The first time I read in scripture that my body was the temple of the Lord, I felt like an apology was in order.
I was anything but fitting as a dwelling place for something holy, mainly because I suffered from too many "too manys." Too many distractions while praying. Too many justifications for repeated sins. Too many cinnamon rolls and too many excuses for not exercising.
I was a temple of something, all right, but it seemed impossible that it could be the Lord. In reality, I felt like a colossal failure when it came to living up to any spiritual, faith-filled expectations required to live a holy life.
Perhaps that's why I loved reading King David's journals, the scriptures we refer to as the Psalms, where he wrote, not as one who had it together, but as one who trusted that God was working inside him in spite of his flaws. David seemed to have the secret: You won't always do the right thing; you won't always be faithful in your walk (or for some, your crawl); you won't ever read or pray enough; you won't conquer every threatening mountain and you won't ever be what you aspire to be. Yet God is faithful ... no matter how much guilt we continue to heap on our unworthy heads.
The majority of people I meet feel inadequate. They have created a spiritual measuring stick that causes them to think more about their badness than God's goodness. Consequently, they feel they can never perform enough to receive God's blessings. David understood the root of that lie. He knew that pleasing his Father had nothing to do with a designated spot for prayer or a set amount of minutes devoted to trying to get God's attention, but that it was all about God reaching out to love David right where he was. Just like He wants to do with you and me. Yet far too many of us focus on our problems and our weaknesses instead of looking at what our Creator wants to do with us. From the inside out.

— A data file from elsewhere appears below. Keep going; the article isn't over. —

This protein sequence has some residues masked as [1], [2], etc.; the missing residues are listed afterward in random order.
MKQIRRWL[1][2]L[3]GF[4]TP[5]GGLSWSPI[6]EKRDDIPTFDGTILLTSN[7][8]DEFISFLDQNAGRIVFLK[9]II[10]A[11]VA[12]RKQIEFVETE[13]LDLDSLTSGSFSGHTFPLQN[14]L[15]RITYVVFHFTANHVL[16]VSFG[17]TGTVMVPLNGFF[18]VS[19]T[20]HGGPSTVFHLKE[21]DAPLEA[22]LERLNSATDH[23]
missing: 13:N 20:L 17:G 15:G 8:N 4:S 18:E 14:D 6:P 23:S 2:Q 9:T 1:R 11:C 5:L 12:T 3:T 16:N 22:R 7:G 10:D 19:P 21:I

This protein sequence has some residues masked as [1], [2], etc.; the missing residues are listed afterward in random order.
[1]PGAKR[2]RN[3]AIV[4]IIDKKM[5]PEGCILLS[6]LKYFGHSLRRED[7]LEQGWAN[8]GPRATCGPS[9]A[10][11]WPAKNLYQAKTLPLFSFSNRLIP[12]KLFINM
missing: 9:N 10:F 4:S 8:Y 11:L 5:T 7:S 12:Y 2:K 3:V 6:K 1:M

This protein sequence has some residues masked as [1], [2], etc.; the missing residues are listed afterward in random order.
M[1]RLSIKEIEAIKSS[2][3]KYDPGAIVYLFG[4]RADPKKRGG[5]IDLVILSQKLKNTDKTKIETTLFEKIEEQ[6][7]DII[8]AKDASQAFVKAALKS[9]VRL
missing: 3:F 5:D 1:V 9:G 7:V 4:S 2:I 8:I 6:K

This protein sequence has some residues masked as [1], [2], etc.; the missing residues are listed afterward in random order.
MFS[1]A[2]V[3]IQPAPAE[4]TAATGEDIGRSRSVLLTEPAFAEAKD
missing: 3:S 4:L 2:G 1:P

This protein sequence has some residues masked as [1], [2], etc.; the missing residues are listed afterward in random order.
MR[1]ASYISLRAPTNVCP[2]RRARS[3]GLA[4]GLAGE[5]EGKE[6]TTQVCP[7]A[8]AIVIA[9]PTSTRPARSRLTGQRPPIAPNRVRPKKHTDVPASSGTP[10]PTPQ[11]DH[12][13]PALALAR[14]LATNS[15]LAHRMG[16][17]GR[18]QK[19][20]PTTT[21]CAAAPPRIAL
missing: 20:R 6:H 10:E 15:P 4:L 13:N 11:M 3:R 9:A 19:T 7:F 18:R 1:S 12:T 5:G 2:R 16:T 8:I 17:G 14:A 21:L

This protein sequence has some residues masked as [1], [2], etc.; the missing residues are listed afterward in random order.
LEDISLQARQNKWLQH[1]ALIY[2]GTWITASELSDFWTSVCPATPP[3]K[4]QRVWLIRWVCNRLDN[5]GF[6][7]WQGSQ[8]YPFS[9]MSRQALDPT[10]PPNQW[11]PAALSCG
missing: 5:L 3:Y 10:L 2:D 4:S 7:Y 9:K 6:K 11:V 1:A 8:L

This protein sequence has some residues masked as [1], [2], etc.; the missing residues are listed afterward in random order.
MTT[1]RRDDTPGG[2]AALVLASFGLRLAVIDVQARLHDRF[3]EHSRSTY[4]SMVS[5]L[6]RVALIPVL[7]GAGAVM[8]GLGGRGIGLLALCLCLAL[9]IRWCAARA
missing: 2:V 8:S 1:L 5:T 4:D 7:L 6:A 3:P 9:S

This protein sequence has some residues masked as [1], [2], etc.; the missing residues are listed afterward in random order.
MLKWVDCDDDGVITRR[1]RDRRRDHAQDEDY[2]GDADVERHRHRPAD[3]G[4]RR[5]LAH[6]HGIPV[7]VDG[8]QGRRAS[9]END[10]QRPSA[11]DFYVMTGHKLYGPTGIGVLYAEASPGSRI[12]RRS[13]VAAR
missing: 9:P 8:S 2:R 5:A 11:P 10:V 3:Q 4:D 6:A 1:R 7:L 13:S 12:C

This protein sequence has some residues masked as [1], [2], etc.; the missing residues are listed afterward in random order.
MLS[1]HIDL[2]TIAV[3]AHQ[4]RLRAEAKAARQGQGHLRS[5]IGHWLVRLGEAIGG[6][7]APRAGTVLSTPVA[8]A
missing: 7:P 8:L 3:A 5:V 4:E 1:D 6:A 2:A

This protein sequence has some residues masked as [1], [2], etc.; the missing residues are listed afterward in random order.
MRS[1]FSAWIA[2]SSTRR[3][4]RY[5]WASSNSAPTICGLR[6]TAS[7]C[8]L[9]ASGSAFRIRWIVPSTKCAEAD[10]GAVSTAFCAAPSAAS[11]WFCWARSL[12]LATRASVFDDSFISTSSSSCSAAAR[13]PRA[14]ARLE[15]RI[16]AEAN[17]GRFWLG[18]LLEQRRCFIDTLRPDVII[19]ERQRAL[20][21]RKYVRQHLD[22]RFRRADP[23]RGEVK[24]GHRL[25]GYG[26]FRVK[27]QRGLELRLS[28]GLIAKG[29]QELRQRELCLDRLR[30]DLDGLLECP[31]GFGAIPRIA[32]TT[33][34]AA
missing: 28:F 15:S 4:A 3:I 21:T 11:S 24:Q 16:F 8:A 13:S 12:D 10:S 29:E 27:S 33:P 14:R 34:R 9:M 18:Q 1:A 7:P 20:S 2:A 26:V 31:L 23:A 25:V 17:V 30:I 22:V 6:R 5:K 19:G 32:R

When we ask Jesus to be our Lord, a new creation is born within us. We become God's temple. The old nature is gone; the new nature -- the God nature -- takes root. And that's where the conflict occurs. God can't sin, yet He indwells us fleshly beings who do err, and when we allow that sinful nature to trump what God is trying to do, we live defeated Christian lives.
Fortunately, hope is not lost, for we know that when we feel we are disappointing God, that's the God part working inside us to pull us toward moral victories. C.S. Lewis, the great theologian and scholar, wrote that the very thought of that inner moral compass made him turn from his atheistic beliefs and realize that there was a higher power at work.
The key is that we must never give up and that we must come to understand how precious we are to our Heavenly Father. The truth is, in these mortal bodies we will never have it together, but God will. In Psalm 119:8, David cried out, "Oh God, please don't give up on me."
The good news? He won't. He can't. That's His promise: "I will never leave you nor forsake you," we are told. Get that? Never. No matter how much we sin because His temple is not for rent or for sale. It's His permanent dwelling place.
If you haven't already done so, maybe it's time you invited Him to take up residence. Oh, yeah, and don't forget -- no apologies needed.